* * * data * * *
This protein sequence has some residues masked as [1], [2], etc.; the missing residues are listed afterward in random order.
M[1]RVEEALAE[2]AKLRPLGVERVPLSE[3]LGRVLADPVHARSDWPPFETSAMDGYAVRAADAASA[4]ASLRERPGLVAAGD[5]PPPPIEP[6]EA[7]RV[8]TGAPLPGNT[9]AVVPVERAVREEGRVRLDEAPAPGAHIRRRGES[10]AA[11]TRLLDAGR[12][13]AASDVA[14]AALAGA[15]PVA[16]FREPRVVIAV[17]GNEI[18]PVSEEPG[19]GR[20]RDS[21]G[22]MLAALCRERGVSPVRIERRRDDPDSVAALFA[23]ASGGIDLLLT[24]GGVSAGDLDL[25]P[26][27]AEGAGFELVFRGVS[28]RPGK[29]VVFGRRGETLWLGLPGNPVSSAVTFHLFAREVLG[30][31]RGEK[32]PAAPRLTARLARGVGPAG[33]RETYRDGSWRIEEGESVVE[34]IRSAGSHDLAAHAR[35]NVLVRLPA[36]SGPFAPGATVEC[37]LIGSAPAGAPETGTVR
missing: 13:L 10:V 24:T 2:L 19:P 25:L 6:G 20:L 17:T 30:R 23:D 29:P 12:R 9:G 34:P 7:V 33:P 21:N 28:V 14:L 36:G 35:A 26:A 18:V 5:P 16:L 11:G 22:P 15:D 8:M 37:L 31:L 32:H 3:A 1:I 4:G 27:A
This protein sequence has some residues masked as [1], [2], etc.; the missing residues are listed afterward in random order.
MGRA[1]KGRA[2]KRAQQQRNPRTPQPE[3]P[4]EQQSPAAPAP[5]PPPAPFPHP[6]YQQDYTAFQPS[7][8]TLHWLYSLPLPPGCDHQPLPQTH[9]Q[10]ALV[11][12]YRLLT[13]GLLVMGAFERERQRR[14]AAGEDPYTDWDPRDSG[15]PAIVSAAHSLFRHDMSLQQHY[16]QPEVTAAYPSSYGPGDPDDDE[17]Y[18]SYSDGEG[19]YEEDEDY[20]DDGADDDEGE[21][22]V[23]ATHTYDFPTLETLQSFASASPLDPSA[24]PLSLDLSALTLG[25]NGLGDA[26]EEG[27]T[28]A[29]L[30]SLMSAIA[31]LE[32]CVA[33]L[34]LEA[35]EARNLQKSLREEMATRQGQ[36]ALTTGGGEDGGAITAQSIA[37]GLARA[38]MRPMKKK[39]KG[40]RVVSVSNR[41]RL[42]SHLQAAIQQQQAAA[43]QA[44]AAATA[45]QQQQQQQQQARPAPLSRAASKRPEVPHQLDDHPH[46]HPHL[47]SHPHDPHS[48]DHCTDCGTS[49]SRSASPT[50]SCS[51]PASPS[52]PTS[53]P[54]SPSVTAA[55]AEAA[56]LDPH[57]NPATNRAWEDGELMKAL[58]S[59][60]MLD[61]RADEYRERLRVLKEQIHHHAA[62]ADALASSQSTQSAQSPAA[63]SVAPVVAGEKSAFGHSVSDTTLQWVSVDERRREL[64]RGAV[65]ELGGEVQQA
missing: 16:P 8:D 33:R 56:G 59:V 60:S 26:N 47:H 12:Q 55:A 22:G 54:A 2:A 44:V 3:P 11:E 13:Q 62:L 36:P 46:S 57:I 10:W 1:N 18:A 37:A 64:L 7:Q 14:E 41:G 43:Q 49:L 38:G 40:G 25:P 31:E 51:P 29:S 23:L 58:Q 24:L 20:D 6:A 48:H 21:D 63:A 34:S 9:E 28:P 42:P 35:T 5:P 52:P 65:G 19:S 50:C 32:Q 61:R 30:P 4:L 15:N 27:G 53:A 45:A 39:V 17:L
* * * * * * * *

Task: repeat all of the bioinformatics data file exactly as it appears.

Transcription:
This protein sequence has some residues masked as [1], [2], etc.; the missing residues are listed afterward in random order.
M[1]RVEEALAE[2]AKLRPLGVERVPLSE[3]LGRVLADPVHARSDWPPFETSAMDGYAVRAADAASA[4]ASLRERPGLVAAGD[5]PPPPIEP[6]EA[7]RV[8]TGAPLPGNT[9]AVVPVERAVREEGRVRLDEAPAPGAHIRRRGES[10]AA[11]TRLLDAGR[12][13]AASDVA[14]AALAGA[15]PVA[16]FREPRVVIAV[17]GNEI[18]PVSEEPG[19]GR[20]RDS[21]G[22]MLAALCRERGVSPVRIERRRDDPDSVAALFA[23]ASGGIDLLLT[24]GGVSAGDLDL[25]P[26][27]AEGAGFELVFRGVS[28]RPGK[29]VVFGRRGETLWLGLPGNPVSSAVTFHLFAREVLG[30][31]RGEK[32]PAAPRLTARLARGVGPAG[33]RETYRDGSWRIEEGESVVE[34]IRSAGSHDLAAHAR[35]NVLVRLPA[36]SGPFAPGATVEC[37]LIGSAPAGAPETGTVR
missing: 13:L 10:V 24:T 2:L 19:P 25:L 6:G 20:L 17:T 30:R 23:D 29:P 12:R 9:G 34:P 7:V 33:P 21:N 28:V 14:L 36:G 35:A 26:A 18:V 5:P 16:L 11:G 22:P 15:D 8:M 37:L 31:L 32:H 3:A 1:I 4:G 27:A
This protein sequence has some residues masked as [1], [2], etc.; the missing residues are listed afterward in random order.
MGRA[1]KGRA[2]KRAQQQRNPRTPQPE[3]P[4]EQQSPAAPAP[5]PPPAPFPHP[6]YQQDYTAFQPS[7][8]TLHWLYSLPLPPGCDHQPLPQTH[9]Q[10]ALV[11][12]YRLLT[13]GLLVMGAFERERQRR[14]AAGEDPYTDWDPRDSG[15]PAIVSAAHSLFRHDMSLQQHY[16]QPEVTAAYPSSYGPGDPDDDE[17]Y[18]SYSDGEG[19]YEEDEDY[20]DDGADDDEGE[21][22]V[23]ATHTYDFPTLETLQSFASASPLDPSA[24]PLSLDLSALTLG[25]NGLGDA[26]EEG[27]T[28]A[29]L[30]SLMSAIA[31]LE[32]CVA[33]L[34]LEA[35]EARNLQKSLREEMATRQGQ[36]ALTTGGGEDGGAITAQSIA[37]GLARA[38]MRPMKKK[39]KG[40]RVVSVSNR[41]RL[42]SHLQAAIQQQQAAA[43]QA[44]AAATA[45]QQQQQQQQQARPAPLSRAASKRPEVPHQLDDHPH[46]HPHL[47]SHPHDPHS[48]DHCTDCGTS[49]SRSASPT[50]SCS[51]PASPS[52]PTS[53]P[54]SPSVTAA[55]AEAA[56]LDPH[57]NPATNRAWEDGELMKAL[58]S[59][60]MLD[61]RADEYRERLRVLKEQIHHHAA[62]ADALASSQSTQSAQSPAA[63]SVAPVVAGEKSAFGHSVSDTTLQWVSVDERRREL[64]RGAV[65]ELGGEVQQA
missing: 16:P 8:D 33:R 56:G 59:V 60:S 26:N 47:H 12:Q 55:A 22:G 54:A 2:A 44:V 3:P 11:E 13:Q 62:L 36:P 46:S 57:I 10:W 1:N 18:A 37:A 64:L 7:Q 14:E 41:G 43:Q 49:L 38:G 40:G 25:P 31:E 51:P 29:S 23:L 58:Q 24:L 20:D 6:A 48:H 21:D 63:A 34:S 9:E 28:P 42:P 35:T 5:P 52:P 65:G 19:S 50:C 32:Q 61:R 30:P 4:L 15:N 27:G 53:A 45:A 39:V 17:L